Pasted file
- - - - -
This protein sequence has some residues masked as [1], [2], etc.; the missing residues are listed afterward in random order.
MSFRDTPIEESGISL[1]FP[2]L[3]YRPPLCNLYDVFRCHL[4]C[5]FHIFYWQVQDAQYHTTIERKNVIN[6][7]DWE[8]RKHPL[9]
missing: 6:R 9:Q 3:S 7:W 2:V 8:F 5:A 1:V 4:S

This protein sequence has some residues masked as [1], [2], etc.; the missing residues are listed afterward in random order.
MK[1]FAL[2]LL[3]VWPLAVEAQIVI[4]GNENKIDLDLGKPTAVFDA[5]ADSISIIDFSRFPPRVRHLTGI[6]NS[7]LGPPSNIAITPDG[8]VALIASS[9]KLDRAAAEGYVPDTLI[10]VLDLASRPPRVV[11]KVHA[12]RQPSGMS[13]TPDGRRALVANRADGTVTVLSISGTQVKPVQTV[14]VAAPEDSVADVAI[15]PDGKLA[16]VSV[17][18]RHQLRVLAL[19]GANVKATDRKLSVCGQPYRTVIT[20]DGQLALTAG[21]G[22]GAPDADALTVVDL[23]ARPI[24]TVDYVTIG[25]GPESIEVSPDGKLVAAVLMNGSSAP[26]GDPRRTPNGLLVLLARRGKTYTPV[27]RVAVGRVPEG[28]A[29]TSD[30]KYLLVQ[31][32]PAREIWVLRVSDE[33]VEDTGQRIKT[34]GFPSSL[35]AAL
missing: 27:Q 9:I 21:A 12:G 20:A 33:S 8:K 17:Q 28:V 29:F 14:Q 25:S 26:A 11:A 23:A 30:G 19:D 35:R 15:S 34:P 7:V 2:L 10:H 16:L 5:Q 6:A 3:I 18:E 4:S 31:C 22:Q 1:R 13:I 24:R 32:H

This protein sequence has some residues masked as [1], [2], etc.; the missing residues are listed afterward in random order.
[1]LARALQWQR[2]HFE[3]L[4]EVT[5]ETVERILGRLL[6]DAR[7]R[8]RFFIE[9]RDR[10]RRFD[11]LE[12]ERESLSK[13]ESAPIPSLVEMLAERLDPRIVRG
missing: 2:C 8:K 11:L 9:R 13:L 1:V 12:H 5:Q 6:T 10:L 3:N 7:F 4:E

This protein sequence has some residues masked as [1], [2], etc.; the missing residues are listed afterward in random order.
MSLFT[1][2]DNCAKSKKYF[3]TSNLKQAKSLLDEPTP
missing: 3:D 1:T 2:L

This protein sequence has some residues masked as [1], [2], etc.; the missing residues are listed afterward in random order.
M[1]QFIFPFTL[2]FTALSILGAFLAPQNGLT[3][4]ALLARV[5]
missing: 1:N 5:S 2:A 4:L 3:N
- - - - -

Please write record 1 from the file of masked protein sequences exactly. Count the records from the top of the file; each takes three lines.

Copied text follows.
This protein sequence has some residues masked as [1], [2], etc.; the missing residues are listed afterward in random order.
MSFRDTPIEESGISL[1]FP[2]L[3]YRPPLCNLYDVFRCHL[4]C[5]FHIFYWQVQDAQYHTTIERKNVIN[6][7]DWE[8]RKHPL[9]
missing: 6:R 9:Q 3:S 7:W 2:V 8:F 5:A 1:V 4:S